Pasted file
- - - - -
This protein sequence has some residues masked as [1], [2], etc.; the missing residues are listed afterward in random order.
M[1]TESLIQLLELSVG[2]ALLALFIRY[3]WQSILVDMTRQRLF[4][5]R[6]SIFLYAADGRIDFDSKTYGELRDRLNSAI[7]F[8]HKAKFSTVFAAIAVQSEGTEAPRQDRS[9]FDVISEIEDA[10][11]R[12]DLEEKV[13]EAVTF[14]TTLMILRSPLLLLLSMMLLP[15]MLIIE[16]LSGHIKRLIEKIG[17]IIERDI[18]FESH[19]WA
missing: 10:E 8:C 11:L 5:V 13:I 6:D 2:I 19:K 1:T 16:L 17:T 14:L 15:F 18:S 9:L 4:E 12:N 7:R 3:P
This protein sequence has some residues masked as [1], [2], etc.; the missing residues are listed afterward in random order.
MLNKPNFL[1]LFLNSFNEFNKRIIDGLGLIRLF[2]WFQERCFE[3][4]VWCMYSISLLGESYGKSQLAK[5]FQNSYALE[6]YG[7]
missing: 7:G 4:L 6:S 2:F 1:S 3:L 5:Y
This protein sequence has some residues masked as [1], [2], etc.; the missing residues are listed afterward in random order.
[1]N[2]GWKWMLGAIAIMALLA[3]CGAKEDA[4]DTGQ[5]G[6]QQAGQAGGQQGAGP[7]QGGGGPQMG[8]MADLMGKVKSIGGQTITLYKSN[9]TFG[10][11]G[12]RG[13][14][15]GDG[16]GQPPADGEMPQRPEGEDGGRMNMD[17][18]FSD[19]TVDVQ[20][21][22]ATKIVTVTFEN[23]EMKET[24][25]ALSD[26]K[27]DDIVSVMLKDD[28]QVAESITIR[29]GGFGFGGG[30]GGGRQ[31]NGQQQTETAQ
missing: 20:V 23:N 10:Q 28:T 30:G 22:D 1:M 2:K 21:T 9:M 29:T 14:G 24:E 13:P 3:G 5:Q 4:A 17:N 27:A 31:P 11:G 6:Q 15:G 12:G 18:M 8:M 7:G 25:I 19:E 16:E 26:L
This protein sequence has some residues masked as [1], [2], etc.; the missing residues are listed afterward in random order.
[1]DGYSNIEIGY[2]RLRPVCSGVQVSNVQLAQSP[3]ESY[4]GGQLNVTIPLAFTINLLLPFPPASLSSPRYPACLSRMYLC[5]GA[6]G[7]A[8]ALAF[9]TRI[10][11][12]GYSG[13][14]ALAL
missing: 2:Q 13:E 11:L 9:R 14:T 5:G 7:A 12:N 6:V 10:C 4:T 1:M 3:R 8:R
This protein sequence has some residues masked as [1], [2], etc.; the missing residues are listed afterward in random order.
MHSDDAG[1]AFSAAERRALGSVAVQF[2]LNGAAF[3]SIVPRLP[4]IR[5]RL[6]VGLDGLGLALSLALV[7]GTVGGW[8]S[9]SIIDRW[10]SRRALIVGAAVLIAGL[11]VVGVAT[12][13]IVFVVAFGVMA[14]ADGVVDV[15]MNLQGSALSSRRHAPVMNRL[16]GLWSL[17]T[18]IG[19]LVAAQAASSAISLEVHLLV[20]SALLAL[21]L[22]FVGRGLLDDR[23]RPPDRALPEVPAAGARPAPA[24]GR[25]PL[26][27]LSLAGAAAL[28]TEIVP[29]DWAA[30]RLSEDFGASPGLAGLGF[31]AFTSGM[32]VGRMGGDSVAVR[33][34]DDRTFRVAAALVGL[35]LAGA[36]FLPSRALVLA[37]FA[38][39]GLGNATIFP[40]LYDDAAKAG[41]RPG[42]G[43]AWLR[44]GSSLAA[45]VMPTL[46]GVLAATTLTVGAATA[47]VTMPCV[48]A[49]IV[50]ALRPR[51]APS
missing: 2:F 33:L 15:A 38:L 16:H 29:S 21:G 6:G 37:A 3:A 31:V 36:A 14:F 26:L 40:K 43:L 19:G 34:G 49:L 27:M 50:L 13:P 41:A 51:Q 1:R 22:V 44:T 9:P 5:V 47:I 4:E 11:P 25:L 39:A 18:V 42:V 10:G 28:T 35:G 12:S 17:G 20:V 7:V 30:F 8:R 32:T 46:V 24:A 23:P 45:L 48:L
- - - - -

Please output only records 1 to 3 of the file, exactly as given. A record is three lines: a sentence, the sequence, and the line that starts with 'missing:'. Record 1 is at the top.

This protein sequence has some residues masked as [1], [2], etc.; the missing residues are listed afterward in random order.
M[1]TESLIQLLELSVG[2]ALLALFIRY[3]WQSILVDMTRQRLF[4][5]R[6]SIFLYAADGRIDFDSKTYGELRDRLNSAI[7]F[8]HKAKFSTVFAAIAVQSEGTEAPRQDRS[9]FDVISEIEDA[10][11]R[12]DLEEKV[13]EAVTF[14]TTLMILRSPLLLLLSMMLLP[15]MLIIE[16]LSGHIKRLIEKIG[17]IIERDI[18]FESH[19]WA
missing: 10:E 8:C 11:L 5:V 13:I 6:D 2:I 19:K 1:T 16:L 17:T 14:L 15:F 18:S 9:L 4:E 12:N 7:R 3:P
This protein sequence has some residues masked as [1], [2], etc.; the missing residues are listed afterward in random order.
MLNKPNFL[1]LFLNSFNEFNKRIIDGLGLIRLF[2]WFQERCFE[3][4]VWCMYSISLLGESYGKSQLAK[5]FQNSYALE[6]YG[7]
missing: 7:G 4:L 6:S 2:F 1:S 3:L 5:Y
This protein sequence has some residues masked as [1], [2], etc.; the missing residues are listed afterward in random order.
[1]N[2]GWKWMLGAIAIMALLA[3]CGAKEDA[4]DTGQ[5]G[6]QQAGQAGGQQGAGP[7]QGGGGPQMG[8]MADLMGKVKSIGGQTITLYKSN[9]TFG[10][11]G[12]RG[13][14][15]GDG[16]GQPPADGEMPQRPEGEDGGRMNMD[17][18]FSD[19]TVDVQ[20][21][22]ATKIVTVTFEN[23]EMKET[24][25]ALSD[26]K[27]DDIVSVMLKDD[28]QVAESITIR[29]GGFGFGGG[30]GGGRQ[31]NGQQQTETAQ
missing: 20:V 23:N 10:Q 28:T 30:G 22:D 1:M 2:K 21:T 9:M 29:T 14:G 24:E 13:P 3:G 5:Q 4:A 17:N 27:A 31:P 11:G 6:Q 15:G 12:G 18:M 8:M 7:G 25:I 19:E 16:E 26:L